It's been lost to the last few generations. I try that today and just get blank stares.
Gotta remember that not all areas of the U.S. were alike. A lot of places weren't very diverse in terms of population.
"Yesterday" was a hit single in the UK [#6 on the NME chart]
in Oct / Nov 1965
on the Parlophone label
accompaniment directed by George Martin
by Matt Monro
Interesting to hear about all the songwriters' various methods, and how songs come to them. Barry Gibb said years ago he learned to carry a mini tape recorder with him EVERYWHERE he went, and have one on the nightstand, too... as he said that many times songs would come to him in his sleep.
Surf Route 101... by Jan & Dean... 1963
It wasn't ONLY The Beatles.
The Beach Boys (Fun Fun Fun, I Get Around), The Four Seasons (Dawn, Ronnie, Rag Doll) and many others from the UK AND the US rocked the charts.
I can see why Yesterday is considered a good song but I've never been a fan.
Nos. 6-10 on the Billboard chart for Oct. 9 blow the top 5 away IMHO:
Catch Us If You Can
You've Got Your Troubles
Baby Don't Go
You Were On My Mind
Do You Believe in Magic
Then 11-20 feature Just a Little Bit Better, Some Enchanted Evening and Lovers' Concerto.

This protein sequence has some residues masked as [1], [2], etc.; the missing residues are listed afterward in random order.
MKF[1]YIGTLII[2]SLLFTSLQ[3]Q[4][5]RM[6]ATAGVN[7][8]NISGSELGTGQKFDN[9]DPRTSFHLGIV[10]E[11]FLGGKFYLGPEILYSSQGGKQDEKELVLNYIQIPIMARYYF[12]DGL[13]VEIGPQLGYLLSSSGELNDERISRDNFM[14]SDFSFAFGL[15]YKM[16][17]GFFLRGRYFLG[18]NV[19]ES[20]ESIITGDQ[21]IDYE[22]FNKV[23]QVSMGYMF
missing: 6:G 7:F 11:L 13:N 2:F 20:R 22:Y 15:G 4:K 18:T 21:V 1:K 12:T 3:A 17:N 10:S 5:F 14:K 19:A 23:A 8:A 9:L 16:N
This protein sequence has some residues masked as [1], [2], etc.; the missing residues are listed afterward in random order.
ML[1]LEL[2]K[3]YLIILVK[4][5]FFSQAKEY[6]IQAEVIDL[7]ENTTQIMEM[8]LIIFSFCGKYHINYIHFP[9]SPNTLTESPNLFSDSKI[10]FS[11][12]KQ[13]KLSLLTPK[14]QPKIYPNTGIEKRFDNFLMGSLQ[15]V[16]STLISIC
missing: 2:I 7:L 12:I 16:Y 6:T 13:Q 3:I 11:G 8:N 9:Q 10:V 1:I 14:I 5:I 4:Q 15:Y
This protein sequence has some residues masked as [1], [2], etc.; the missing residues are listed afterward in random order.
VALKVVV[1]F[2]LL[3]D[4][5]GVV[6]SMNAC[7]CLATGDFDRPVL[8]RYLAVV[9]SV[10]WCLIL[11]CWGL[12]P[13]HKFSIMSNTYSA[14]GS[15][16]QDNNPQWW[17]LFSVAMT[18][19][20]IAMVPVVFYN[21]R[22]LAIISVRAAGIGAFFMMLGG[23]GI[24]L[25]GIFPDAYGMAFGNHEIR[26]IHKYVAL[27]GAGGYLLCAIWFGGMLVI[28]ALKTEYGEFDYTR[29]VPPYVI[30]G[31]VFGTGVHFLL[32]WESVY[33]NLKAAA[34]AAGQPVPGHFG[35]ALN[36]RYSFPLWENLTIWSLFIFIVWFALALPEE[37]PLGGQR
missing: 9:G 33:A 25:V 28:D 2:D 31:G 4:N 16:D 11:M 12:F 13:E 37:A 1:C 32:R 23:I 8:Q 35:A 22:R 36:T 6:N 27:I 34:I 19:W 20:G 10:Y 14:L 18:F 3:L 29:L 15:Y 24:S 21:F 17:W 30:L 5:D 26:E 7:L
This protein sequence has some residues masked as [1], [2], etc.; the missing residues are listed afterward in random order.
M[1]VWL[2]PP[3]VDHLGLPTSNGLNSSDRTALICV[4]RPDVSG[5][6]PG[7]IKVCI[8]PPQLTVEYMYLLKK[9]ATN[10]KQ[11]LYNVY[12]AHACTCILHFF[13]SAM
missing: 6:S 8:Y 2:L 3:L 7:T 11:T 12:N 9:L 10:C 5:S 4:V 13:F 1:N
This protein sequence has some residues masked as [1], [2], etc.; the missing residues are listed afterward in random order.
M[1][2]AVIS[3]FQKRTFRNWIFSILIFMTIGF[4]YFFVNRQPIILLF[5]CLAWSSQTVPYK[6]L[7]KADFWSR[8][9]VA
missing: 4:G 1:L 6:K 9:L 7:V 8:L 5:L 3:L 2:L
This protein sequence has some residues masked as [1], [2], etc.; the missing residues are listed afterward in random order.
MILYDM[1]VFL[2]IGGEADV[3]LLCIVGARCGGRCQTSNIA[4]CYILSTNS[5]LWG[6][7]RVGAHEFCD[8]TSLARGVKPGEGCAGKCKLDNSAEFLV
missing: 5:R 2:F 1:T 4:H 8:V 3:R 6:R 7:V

Lennon or McCartney stated the "Yeah, yeah, yeah" part was inspired by a Bobby Rydell hit !! "...We Got Love (Yeah, yeah, yeah), ain't it wonderful that We Got Love..."
Yes, THAT "Bobby..." The teen idol... A part of the many "Bobbys" that some music snobs on this board so hate.
"Yesterday" is a song whose greatness seems diminished by its ubiquity. We've all heard it so much over the last 52 years that it's more difficult to view objectively.
I think it's a prime song and it offers unusually strong McCartney lyrics. They're simple but impactful, with real emotional resonance...
True. Movies in the 1960s... bleh, particularly the early 60s. There's something "fake" or "unreal" about a lot of it.
I rate Love Me Do to early Beach Boys songs, like Surfin' Safari, Little Deuce Coupe, 409... Good songs, but not necessarily "great."
Separate names with a comma.